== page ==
A few observations after a couple of spins through Bruce’s new album:
1) It was hard to read the small print lyrics in the CD booklet for the song “Land of Hope & Dreams.” Of course, that may be due to the fact that my eyes were full of tears when I heard Clarence Clemons’ sax roar for the last time.
2) The meaning of LOHD has morphed for the second time. Originally heard on the Live In NYC disc, it was a statement of purpose for the E Street Band–back together after its hiatus during the ’90’s. When I heard the song on the Magic tour, it was a song of resistance against the GW Bush administration–and the real Obama theme song. Now it is an ode to Clarence as the train in the song, amongst its passengers, carries “sweet souls departed.”
3) Samples! Choirs! Whoops/hollers! Rap! This is certainly Bruce’s most ambitious album in many years. It melds the folk/gospel of the Seeger Sessions, Springsteen rock stomp and the rumored Streets of Philadelphia-era album that was hip-hop influenced. Not many albums boast both field recordings from the 1940’s and tape loops. 36 individual musicians and two choirs in the credits.
4) “Death To My Hometown” is the most badass song to emerge from the Great Recession and Occupy-era. This is 99% rock set to an Irish reel. Music that makes you want to get up and organize!
5) “Wrecking Ball” OK, the horns really punch on this version. It’s also a nice visual hook for the album packaging. But I’m still “meh” about this song. It’ll be fun in concert–but it doesn’t really belong on this album. So they tore down Giants Stadium? The billionaire owners went and built another multi-million dollar playpen for their corporate NFL team (full disclosure: the same team that I lustily cheered to its recent Super Bowl victory.)
6) “We Take Care Of Our Own” will alternate with “Wrecking Ball” for the opening slot on the upcoming tour. It’s sort of the “Radio Nowhere” of the album–The 5 Hour Energy boost single to kick off the concert. At least it’s lyrically closer than WB to the spirit of the album. As I write this, I see WTCOOO as the opener and WB as the last song before the encore. April 16th in Albany!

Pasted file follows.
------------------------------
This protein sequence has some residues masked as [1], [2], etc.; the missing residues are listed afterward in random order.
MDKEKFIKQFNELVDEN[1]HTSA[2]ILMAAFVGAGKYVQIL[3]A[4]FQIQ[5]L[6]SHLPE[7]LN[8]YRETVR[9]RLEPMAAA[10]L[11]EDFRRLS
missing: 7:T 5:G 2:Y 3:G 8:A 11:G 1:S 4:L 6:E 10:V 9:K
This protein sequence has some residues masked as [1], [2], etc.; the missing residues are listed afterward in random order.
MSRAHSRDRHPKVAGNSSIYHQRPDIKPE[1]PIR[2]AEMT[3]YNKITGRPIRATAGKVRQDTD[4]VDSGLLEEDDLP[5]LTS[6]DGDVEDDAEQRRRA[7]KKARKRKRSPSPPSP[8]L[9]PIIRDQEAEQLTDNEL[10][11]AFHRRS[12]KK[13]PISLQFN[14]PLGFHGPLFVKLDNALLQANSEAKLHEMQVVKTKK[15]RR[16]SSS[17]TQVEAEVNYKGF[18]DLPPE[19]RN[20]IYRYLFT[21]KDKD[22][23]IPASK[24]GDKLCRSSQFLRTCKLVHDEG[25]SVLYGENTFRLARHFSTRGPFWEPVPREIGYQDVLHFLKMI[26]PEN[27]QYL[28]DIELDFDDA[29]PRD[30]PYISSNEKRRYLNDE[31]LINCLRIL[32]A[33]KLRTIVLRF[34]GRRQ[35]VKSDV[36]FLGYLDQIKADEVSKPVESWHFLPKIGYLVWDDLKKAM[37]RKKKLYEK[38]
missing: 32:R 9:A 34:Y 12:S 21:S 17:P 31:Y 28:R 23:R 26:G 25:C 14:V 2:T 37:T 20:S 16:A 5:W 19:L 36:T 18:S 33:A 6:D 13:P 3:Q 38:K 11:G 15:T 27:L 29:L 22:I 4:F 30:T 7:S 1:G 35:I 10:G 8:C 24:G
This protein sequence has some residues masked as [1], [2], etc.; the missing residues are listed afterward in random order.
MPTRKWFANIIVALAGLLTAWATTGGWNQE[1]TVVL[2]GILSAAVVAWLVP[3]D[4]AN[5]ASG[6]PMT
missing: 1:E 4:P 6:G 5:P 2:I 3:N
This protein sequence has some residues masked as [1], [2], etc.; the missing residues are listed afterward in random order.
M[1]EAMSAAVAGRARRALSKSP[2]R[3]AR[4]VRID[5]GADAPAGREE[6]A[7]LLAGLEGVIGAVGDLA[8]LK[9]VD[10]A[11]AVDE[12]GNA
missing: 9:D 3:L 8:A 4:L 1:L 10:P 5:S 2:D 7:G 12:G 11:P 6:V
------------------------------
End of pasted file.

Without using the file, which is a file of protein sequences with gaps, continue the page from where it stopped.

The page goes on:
7) Bruce tightened up the lyrics to the previously released live version of “American Land” to make it absolutely clear where he stands on the immigration issue:
“They died building the railroads/ they worked to bones and skin/ they died in the fields and factories/ names scattered in the wind/ they died to get here a hundred years ago/ they’re still dying now/ the hands that built the country/ we’re always trying to keep out.”
8) The rap that Bruce wrote for “Rocky Ground” (performed by vocalist Michelle Moore, who also does the lovely vocal fragment of “People Get Ready” during LOHD) doesn’t once mention bitches, ho’s, pimps, Cristal, selling drugs, packing a nine or going 157 on a motherf’ing cop. It’s a rap about hard work, parenting and prayer–and the fact that all of the preceding may not be enough. Represent!
9) Seriously, you are a Big Man when you play on your own tribute! In an excerpt from Bruce’s moving eulogy reprinted in the CD booklet:
“Clarence was big and he made me feel, think, love and dream big. How big was the Big Man? Too fucking big to die . . . Clarence doesn’t leave the E Street Band when he dies, he leaves when we die.”
10) “We Are Alive” I’m still in awe of this song–one of the more musically low-key songs, but its lyrics are amongst the finest in Bruce’s career. Set to the guitar riff of “Rings of Fire” from Johnny Cash, Bruce meditates on the sacrifices made by those who fought for equal rights and paid the ultimate cost. The martyrs of trade unionism at the turn of the century, civil rights activists in the 1960’s and those currently fighting for immigration reform are allowed to speak to us:
“we are alive/ and though our bodies lie alone here in the dark/ our souls and spirits rise/ to carry the fire and light the spark/ to fight shoulder to shoulder and heart to heart.”